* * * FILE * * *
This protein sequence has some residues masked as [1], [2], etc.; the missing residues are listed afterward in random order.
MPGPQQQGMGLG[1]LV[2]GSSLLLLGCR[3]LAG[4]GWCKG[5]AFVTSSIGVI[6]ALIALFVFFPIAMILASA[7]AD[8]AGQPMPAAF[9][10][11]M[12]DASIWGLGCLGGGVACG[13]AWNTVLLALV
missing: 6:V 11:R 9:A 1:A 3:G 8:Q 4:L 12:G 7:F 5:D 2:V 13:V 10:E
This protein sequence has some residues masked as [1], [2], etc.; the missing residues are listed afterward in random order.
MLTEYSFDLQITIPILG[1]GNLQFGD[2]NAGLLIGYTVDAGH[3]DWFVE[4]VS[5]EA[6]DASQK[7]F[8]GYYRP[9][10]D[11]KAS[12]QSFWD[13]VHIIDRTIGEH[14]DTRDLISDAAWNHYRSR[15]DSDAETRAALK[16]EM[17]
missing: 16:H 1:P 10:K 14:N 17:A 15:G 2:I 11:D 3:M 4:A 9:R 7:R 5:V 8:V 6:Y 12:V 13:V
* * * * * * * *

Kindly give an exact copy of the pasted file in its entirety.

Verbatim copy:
This protein sequence has some residues masked as [1], [2], etc.; the missing residues are listed afterward in random order.
MPGPQQQGMGLG[1]LV[2]GSSLLLLGCR[3]LAG[4]GWCKG[5]AFVTSSIGVI[6]ALIALFVFFPIAMILASA[7]AD[8]AGQPMPAAF[9][10][11]M[12]DASIWGLGCLGGGVACG[13]AWNTVLLALV
missing: 6:V 11:R 9:A 1:A 3:G 8:Q 4:L 12:G 7:F 5:D 2:V 13:V 10:E
This protein sequence has some residues masked as [1], [2], etc.; the missing residues are listed afterward in random order.
MLTEYSFDLQITIPILG[1]GNLQFGD[2]NAGLLIGYTVDAGH[3]DWFVE[4]VS[5]EA[6]DASQK[7]F[8]GYYRP[9][10]D[11]KAS[12]QSFWD[13]VHIIDRTIGEH[14]DTRDLISDAAWNHYRSR[15]DSDAETRAALK[16]EM[17]
missing: 16:H 1:P 10:K 14:N 17:A 15:G 2:I 11:D 3:M 4:A 9:R 7:R 5:V 8:V 6:Y 12:V 13:V